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Diamond Bank: why it paid no dividend - THE CITIZEN

By The Citizen

Diamond Bank made one of the greatest advancements in profit performance in the banking industry in 2012. It made a big turnaround from a loss of N11.22 billion in 2011 to a net profit high of about N22 billion. As part of the efforts to reinforce its recovery process however, the bank is paying no dividends to shareholders for the second year.

The profit figure has been applied to clean up past losses, which arose from the global financial crisis. Losses and major drops in profit were experienced generally by both the banking industry as a whole and the rest of business sectors. The bank has now taken full provisioning for its exposures to oil and gas, the capital market and other real sector operators that were at the centre of the financial crisis.

In the short-term, the prudential provisioning has undermined its dividend pay-out capacity. In the past four years of operations, Diamond Bank recorded losses in two years - N8.14 billion in December 2009 and N16.93 billion in 2011. The long-term, beneficial effect of the profit the banks has declared from 2012 operations is to clean up the losses in the books.

Despite the big profit figure in 2012, the bank needs to counter the effect of past losses on the capital account. The general reserve account has been in negative figures since 2009. From -N4.95 billion in 2009, retained earnings declined further to about -N8.40 billion in 2010 and dropped to a peak of -24.11 billion at the end of 2011.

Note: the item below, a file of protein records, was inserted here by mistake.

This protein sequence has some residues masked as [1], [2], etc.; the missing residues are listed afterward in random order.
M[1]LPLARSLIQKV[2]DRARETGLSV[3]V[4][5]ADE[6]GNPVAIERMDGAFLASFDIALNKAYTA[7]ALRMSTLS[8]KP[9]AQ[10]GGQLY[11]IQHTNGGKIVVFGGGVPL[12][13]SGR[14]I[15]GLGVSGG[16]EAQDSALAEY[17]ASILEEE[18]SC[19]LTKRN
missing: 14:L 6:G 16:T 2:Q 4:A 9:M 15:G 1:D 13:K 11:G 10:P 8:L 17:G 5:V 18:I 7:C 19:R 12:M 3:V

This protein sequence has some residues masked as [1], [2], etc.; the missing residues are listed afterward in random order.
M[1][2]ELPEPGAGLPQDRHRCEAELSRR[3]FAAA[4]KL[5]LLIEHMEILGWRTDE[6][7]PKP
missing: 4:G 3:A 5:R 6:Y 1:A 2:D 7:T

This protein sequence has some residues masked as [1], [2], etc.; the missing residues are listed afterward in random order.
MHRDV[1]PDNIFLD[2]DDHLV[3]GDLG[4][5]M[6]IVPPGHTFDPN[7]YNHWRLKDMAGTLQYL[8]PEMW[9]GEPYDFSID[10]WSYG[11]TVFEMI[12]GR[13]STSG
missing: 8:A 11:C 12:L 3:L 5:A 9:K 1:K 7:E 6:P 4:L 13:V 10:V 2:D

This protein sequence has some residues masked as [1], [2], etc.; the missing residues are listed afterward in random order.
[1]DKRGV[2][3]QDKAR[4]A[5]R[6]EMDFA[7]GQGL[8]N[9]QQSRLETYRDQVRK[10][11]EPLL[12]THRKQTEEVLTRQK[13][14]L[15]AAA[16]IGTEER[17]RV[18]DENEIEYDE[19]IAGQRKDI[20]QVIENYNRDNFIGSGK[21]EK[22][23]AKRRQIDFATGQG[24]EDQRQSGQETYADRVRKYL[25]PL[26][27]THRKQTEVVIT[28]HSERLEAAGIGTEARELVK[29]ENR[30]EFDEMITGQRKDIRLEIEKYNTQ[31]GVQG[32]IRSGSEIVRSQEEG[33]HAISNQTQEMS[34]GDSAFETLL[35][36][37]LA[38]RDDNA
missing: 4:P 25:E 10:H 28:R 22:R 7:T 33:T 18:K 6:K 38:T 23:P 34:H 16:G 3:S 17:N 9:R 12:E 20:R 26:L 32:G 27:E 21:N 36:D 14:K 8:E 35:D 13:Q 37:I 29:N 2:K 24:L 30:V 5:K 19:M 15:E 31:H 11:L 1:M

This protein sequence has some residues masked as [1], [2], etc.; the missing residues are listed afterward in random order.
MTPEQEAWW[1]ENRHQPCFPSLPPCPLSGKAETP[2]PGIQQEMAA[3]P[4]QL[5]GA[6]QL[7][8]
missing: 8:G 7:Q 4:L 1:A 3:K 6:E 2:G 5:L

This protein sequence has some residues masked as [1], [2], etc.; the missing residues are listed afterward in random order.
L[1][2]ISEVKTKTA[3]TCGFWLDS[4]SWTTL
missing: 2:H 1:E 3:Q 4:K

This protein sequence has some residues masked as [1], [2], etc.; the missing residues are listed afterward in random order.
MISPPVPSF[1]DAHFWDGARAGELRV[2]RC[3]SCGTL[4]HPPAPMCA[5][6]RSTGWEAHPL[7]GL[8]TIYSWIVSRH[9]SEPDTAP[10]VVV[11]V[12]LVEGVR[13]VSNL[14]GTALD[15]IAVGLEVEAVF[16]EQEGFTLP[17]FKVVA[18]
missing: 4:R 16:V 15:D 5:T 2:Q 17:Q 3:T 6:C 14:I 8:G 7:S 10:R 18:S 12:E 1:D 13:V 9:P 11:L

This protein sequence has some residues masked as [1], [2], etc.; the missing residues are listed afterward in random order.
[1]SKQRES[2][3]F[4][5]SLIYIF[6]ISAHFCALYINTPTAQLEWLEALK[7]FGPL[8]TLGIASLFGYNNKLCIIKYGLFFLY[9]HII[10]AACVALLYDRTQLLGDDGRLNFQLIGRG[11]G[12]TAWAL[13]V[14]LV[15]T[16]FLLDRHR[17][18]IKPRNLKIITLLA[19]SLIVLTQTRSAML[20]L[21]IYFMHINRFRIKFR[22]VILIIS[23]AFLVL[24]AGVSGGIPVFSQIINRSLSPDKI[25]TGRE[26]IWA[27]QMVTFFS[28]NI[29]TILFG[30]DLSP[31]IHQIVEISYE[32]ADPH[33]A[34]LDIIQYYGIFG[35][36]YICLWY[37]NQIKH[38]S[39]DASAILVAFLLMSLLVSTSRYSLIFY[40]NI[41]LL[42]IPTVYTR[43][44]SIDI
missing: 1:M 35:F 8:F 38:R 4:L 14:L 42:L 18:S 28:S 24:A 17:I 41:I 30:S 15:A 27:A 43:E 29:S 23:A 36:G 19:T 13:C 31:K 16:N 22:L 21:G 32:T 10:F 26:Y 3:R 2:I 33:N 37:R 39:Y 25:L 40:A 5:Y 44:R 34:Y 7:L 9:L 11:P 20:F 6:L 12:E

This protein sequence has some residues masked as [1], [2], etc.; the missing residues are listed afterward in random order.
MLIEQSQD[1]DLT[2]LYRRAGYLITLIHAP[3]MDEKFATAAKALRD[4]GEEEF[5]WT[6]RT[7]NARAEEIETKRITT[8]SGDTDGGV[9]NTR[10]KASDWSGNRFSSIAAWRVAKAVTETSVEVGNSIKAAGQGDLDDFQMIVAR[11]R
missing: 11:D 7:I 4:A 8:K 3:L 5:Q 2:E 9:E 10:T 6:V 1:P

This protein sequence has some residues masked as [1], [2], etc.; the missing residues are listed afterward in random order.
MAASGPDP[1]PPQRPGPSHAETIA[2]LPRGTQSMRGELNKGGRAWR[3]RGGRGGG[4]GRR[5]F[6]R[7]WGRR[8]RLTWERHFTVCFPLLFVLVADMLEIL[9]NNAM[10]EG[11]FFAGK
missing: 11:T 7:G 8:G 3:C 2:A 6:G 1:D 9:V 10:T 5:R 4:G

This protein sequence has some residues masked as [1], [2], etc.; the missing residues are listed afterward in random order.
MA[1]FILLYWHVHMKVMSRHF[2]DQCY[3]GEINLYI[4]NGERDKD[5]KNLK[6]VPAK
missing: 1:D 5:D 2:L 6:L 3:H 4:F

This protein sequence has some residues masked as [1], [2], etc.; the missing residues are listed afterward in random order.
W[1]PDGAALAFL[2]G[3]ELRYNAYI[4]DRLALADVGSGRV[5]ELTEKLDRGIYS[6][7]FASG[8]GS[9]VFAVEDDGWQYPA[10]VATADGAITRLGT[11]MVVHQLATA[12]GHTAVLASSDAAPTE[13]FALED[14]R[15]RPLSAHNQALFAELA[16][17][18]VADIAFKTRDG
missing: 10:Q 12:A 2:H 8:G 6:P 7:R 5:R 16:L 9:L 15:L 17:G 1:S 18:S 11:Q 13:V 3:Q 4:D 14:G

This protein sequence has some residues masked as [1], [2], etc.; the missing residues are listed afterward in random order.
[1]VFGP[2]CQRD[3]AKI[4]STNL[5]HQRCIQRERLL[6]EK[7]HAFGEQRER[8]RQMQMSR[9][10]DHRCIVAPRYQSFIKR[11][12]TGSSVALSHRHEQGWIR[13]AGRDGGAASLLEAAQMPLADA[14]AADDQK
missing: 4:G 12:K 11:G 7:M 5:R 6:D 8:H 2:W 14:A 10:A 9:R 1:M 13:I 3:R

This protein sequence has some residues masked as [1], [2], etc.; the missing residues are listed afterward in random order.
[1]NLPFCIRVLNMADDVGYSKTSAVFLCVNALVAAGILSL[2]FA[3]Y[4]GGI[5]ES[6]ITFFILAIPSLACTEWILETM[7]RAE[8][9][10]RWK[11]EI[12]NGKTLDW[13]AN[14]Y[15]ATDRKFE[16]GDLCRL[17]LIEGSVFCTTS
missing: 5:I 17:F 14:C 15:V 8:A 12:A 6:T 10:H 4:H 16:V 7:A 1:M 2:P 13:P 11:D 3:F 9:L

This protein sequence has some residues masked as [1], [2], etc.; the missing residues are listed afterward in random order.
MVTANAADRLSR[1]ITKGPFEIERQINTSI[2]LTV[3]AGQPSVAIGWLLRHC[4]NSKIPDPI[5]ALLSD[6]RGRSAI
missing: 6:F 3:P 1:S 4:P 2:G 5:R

The entire profit of 2012 has therefore been applied to wipe off a greater part of negative retained earnings. This has positioned the bank to fully rebuild the its reserve account in 2013. After transferring the N22 billion net profit in 2012 to the capital account, the bank still carries negative retained earnings to the tune of N6.63 billion in its books. This can easily be cleaned up from the 2013 profit and retained earnings rebuilt to a positive figure at the end of the year.

Four years of sustained negative retained earnings had undermined the bank's equity base, which declined from over N114 billion in April 2009 to a five-year low of N85.98 billion at the end of 2011. Rebuilding the reserve account and the equity resources of the bank has been given a higher priority than paying dividend to shareholders.  With the full profit retention in 2012, the bank has ended the downslide in equity stock and raised it to N108.86 billion at the end of 2012.

The bank's earnings growth in 2012 slowed down in the final quarter. Gross earnings closed at N138.85 billion at full year from N110.11 billion recorded at the end of the third quarter. Based on the third quarter growth rate, the bank missed almost N8.0 billion in revenue in the last quarter.

The full year revenue figure still represents an increase of 35.7% over the 2011 earnings. This is a major acceleration from the improvement of 5.8% growth in revenue in the preceding year.

Profit growth equally slowed down in the fourth quarter against the N18.17 billion after tax profit posted at the end of the third quarter. Based on the third quarter growth rate, the bank was expected to earn a little over N24 billion in net profit at full year. The last quarter slow down follows a decline in net profit margin from 16.5% in the third quarter to 15.8% at the end of the year.